It’s that time of year again; the NFL is back and ready to consume your Sundays. Even though a lockout threatened the season from even happening this year, development never stopped, and Madden lives on. Like every year, EA Tiburon has updated their long running franchise, but do this year’s changes warrant a purchase?
The first thing you notice when starting a game is the presentation. EA really scored a touchdown in this department. With the addition of an on-the-field camera during cut scenes, alongside a plethora of angles used to show off the finely crafted stadiums, it feels like you’re watching the real thing. Each team has authentic field entrances, too. Also, the lighting effects have been totally rebuilt, and it shows. During a game, the sun will actually move positions, changing shadows on the field.
Player animations have also been an area that EA Tiburon focused on this off-season. In years past, when a player is about to be tackled, they had a tendency to get sucked in, altering their path straight to the defenders. Not this year. The animations and upgraded collision system work together beautifully and add a lot of individuality to the players in the game.
The AI system has been drastically improved with new player tendencies. It’s been done in other sports games, but this is the first for Madden. New this year, each player is attributed with tons of individual options. Does your Running Back fight for extra yards or not? How does your Wide Receiver play the ball in the air, aggressively or conservatively? What does your Quarterback do when he senses pressure in the pocket? Things like this really go a long way in making a solid and thoughtful game of football.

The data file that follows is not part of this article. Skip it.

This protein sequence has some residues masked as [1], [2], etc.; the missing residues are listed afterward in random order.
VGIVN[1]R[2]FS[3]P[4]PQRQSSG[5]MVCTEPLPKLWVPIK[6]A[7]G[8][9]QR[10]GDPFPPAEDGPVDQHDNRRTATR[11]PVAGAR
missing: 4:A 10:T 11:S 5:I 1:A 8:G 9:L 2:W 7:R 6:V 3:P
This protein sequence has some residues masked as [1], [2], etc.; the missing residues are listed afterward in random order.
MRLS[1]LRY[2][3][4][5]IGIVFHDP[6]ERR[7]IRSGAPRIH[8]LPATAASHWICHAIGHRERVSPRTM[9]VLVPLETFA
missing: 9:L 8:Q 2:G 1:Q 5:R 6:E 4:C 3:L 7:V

The only major addition to the gameplay is Defensive Assist, which is a fancy way of saying “you’re lazy.” If you’re not up to playing Defense, you can simply hold down a button during a play, and the computer will put you into the right position, basically playing the game for you. While helpful to novice players, this addition won’t help you make any big plays on D.
Every mode from last year is back (Franchise, Be an NFL Superstar, Ultimate Team, and Madden Moments) with a few improvements here and there. In Franchise mode, for instance, you can scout college players, jump into free agent bidding wars, and during the off-season rosters are expanded. Customization options are plentiful, allowing you to make your Franchise whatever you want it to be.
Ultimate Team is a card game that allows you to collect cards of real NFL players that then accumulate to make a playable team. The option to trade cards with other players is a nice addition in this year’s game. Overall, these modes are slightly improved, but generally they all feel the same, just like every year.
When playing online, however, communities improve the experience. You can set up groups with players of a similar mind or skillset. The Online Franchise also gained features, with additional contract options, a draft, and the ability to manage your team on the website.
With Madden NFL 12, you’re mostly getting the same game as its predecessor, with minor improvements strewn throughout the available options. The AI is smarter, the visuals show more attention to detail, and overall the gameplay is tighter. Fans of the series should feel right at home when they pop in the disc. Football is back, and just like every year Madden is only slightly better.